What is meant by animal rights?
Every conscious being has interests that should be respected. No being who is conscious of being alive should be devalued to thinghood, dominated, used as a resource or a commodity. The crux of the idea known as animal rights is a movement to extend moral consideration to all conscious beings.
Nobody should have to demonstrate a specific level of intelligence to be accorded moral consideration. No one should have to be judged beautiful to be accorded moral consideration. No being should have to be useful to humanity or capable of accepting "duties" in order to be extended moral consideration. Indeed, what other animals need from us is being free from duties to us.
How is this different from animal welfare?
Traditionally, charities have worked on reducing the suffering of other animals that occurs when they are thought of as lesser beings who can and should be controlled.
There will always be suffering as long as any group is defined as available to be dominated and controlled. The nonhuman rights advocate does not dismiss people's concerns about suffering. Those concerns are valid. But the concept of animal rights involved working at the root cause of the problem.
Regulating the methods of exploitation is unlikely to significantly improve the status of nonhuman animals. Indeed, by passing laws to regulate the way in which individuals are exploited, we harden into law the concept that humans have the right to use other conscious individuals as tools for research, as entertainment, as food, as so on.
So the rights advocate asks that we relinquish the idea that other animals can be bought, sold, and treated as things. This is not the same thing as asking for better treatment; the rights advocate demands something infinitely more valuable — freedom.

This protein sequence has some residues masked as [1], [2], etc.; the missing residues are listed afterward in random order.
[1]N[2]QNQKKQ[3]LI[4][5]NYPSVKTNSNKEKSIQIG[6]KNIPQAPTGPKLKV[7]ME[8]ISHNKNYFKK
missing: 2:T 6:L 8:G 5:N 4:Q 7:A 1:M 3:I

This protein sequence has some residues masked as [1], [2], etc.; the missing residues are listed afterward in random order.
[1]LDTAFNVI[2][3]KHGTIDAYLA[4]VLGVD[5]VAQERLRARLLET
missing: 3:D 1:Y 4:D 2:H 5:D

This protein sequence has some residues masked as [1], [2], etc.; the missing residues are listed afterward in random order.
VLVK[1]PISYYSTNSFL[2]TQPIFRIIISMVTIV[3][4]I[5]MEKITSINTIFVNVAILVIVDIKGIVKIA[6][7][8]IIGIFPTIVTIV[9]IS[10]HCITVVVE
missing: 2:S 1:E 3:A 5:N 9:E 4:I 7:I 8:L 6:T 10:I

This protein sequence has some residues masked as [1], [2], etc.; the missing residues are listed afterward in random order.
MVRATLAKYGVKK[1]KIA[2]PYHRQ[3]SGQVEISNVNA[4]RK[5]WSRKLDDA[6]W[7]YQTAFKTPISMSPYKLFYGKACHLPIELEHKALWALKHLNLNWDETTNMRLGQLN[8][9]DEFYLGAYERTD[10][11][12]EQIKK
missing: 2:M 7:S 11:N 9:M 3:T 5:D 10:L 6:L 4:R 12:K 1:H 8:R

Is this practical?
Yes. In an important way, the idea of animal rights is more practical than seeking welfare reforms.
Monitoring the welfare of owned animals is, in the overwhelming number of situations, simply not possible. As corporations and government-sponsored uses continue to proliferate, the situation spins ever further out of control, with uses in which welfare just seems to be a quaint idea, not at all connected with reality. Think of cloning, or birds engineered so they cannot support their own body weight, over sheep that suffocate under the pressure of their wool in the weather; "animal welfare" for such individuals rings hollow.
On the other hand, a view of other animals that respects their interests is something within the reach of each consumer.
When we stop eating and drinking products derived from other animals, when we stop going to circuses, decline to breed or buy dogs and cats, we are carrying out this idea and that is entirely within our power, in a way that regulating nonhuman welfare in a corporate setting can never be.
So rights advocates ask openly for what they really want. One at a time, as more and more people decide to do the same, respect for all conscious animals — regardless of how they happen to be classified or named — will be achievable.